Quantifying the consensus on anthropogenic global warming in the scientific literature

@article{Cook2013QuantifyingTC,
  title={Quantifying the consensus on anthropogenic global warming in the scientific literature},
  author={John Cook and D. A. Nuccitelli and Sarah A Green and Mark Richardson and B{\"a}rbel Winkler and Rob Painting and Robert G. Way and Peter Jacobs and Andrew G. Skuce},
  journal={Environmental Research Letters},
  year={2013},
  volume={8}
}
We analyze the evolution of the scientific consensus on anthropogenic global warming (AGW) in the peer-reviewed scientific literature, examining 11 944 climate abstracts from 1991–2011 matching the topics ‘global climate change’ or ‘global warming’. We find that 66.4% of abstracts expressed no position on AGW, 32.6% endorsed AGW, 0.7% rejected AGW and 0.3% were uncertain about the cause of global warming. Among abstracts expressing a position on AGW, 97.1% endorsed the consensus position that…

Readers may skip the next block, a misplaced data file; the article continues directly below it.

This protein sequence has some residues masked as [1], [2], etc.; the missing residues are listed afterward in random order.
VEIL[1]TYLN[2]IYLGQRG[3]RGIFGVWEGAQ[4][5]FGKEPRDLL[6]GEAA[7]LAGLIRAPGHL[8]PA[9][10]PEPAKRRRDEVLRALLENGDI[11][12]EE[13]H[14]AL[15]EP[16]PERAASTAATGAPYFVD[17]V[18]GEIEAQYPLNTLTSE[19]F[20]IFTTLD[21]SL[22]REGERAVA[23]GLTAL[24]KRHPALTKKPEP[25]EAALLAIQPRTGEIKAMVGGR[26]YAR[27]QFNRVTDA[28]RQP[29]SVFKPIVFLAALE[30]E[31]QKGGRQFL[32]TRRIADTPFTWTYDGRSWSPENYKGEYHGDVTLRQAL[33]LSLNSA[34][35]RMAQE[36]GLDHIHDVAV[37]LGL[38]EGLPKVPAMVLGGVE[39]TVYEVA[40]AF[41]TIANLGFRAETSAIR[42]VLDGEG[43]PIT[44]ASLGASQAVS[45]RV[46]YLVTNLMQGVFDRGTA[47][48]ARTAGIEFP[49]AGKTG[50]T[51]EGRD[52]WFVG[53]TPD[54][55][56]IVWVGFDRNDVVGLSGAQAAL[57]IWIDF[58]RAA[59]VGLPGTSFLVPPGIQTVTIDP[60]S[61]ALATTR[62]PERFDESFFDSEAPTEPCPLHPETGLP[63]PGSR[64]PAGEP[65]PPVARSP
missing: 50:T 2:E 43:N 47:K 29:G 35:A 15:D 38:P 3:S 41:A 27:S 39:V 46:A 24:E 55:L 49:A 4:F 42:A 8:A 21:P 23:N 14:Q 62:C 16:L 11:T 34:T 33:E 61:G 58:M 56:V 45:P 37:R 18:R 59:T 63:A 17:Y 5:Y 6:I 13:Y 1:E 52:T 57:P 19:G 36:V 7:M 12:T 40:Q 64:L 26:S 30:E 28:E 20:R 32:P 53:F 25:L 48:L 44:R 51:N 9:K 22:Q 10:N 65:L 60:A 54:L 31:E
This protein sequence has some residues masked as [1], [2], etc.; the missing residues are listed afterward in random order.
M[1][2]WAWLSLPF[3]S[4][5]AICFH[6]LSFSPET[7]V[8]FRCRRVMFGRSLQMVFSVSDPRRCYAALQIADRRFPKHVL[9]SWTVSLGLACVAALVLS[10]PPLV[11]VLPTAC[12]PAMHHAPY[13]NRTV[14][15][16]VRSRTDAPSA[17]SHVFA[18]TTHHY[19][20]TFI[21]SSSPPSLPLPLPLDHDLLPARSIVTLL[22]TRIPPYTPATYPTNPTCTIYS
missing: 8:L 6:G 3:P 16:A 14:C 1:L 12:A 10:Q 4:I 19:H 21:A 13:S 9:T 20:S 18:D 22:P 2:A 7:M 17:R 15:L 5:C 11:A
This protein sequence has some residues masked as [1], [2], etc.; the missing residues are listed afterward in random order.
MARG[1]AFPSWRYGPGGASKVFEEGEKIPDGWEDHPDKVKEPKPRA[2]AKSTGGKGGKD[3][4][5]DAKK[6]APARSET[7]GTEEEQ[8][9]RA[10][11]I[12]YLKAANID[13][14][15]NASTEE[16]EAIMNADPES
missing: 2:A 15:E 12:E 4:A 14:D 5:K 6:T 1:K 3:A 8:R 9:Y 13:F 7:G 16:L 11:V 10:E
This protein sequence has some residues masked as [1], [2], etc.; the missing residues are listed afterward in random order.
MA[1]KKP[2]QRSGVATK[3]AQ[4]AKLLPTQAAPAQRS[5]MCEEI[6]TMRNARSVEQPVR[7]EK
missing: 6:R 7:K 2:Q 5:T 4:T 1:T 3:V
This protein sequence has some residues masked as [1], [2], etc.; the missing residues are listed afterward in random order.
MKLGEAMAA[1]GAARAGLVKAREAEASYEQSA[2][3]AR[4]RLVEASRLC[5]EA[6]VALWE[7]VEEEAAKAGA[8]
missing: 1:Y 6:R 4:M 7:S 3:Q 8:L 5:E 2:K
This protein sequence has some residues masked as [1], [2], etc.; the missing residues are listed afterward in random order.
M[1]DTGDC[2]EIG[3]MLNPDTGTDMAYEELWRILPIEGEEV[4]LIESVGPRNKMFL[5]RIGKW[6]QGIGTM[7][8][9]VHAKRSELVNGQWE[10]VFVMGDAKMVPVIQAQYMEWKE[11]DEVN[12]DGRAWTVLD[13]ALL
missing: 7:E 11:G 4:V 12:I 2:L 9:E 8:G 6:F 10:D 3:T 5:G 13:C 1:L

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Comment on ‘Quantifying the consensus on anthropogenic global warming in the scientific literature’

Cook et al’s highly influential consensus study (2013 Environ. Res. Lett. 8 024024) finds different results than previous studies in the consensus literature. It omits tests for systematic

Comment on ‘Quantifying the consensus on anthropogenic global warming in the scientific literature’

I read the study by Cook et al with great interest [1]. The study used levels of endorsement of global warming as outlined in their table 2; however, I could see nomention as to how these levels were

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The Fourth Assessment Report of the Intergovernmental Panel on Climate Change (IPCC) Working Group showed that from 1850 to 2005, the average global temperature increased by about 0.76 degrees